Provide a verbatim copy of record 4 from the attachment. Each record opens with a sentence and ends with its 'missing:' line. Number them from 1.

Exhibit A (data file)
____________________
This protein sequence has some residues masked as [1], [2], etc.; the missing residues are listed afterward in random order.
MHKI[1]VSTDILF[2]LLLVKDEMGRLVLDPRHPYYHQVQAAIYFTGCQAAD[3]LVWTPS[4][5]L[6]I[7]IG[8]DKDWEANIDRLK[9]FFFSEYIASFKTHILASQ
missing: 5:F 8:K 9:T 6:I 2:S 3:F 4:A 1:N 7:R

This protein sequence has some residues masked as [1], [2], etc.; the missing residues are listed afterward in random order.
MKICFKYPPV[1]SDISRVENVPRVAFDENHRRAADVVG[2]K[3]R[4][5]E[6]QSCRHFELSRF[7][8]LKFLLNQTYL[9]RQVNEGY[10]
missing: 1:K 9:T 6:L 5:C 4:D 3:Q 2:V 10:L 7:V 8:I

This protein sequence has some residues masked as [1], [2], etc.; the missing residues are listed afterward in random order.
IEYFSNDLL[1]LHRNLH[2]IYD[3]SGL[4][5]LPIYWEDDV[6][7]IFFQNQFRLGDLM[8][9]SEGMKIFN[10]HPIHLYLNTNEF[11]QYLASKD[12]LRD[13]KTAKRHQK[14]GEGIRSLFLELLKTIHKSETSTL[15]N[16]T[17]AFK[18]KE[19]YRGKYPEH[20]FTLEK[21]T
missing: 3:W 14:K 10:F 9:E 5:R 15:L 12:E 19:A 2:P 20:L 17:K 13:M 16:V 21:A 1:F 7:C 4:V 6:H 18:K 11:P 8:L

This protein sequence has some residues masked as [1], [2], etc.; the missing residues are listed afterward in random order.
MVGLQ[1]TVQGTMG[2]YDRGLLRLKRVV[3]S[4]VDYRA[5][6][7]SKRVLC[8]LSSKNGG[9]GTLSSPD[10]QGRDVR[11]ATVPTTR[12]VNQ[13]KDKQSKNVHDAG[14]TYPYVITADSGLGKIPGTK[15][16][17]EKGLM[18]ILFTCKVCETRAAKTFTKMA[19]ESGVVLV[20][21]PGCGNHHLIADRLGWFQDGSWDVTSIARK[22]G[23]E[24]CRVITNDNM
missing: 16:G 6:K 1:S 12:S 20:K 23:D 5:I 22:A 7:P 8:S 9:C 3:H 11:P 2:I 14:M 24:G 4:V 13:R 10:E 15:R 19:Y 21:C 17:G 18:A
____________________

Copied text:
This protein sequence has some residues masked as [1], [2], etc.; the missing residues are listed afterward in random order.
MVGLQ[1]TVQGTMG[2]YDRGLLRLKRVV[3]S[4]VDYRA[5][6][7]SKRVLC[8]LSSKNGG[9]GTLSSPD[10]QGRDVR[11]ATVPTTR[12]VNQ[13]KDKQSKNVHDAG[14]TYPYVITADSGLGKIPGTK[15][16][17]EKGLM[18]ILFTCKVCETRAAKTFTKMA[19]ESGVVLV[20][21]PGCGNHHLIADRLGWFQDGSWDVTSIARK[22]G[23]E[24]CRVITNDNM
missing: 16:G 6:K 1:S 12:S 20:K 23:D 5:I 22:A 7:P 8:S 9:C 3:H 11:P 2:I 14:M 24:G 4:V 13:R 10:E 15:R 19:Y 21:C 17:G 18:A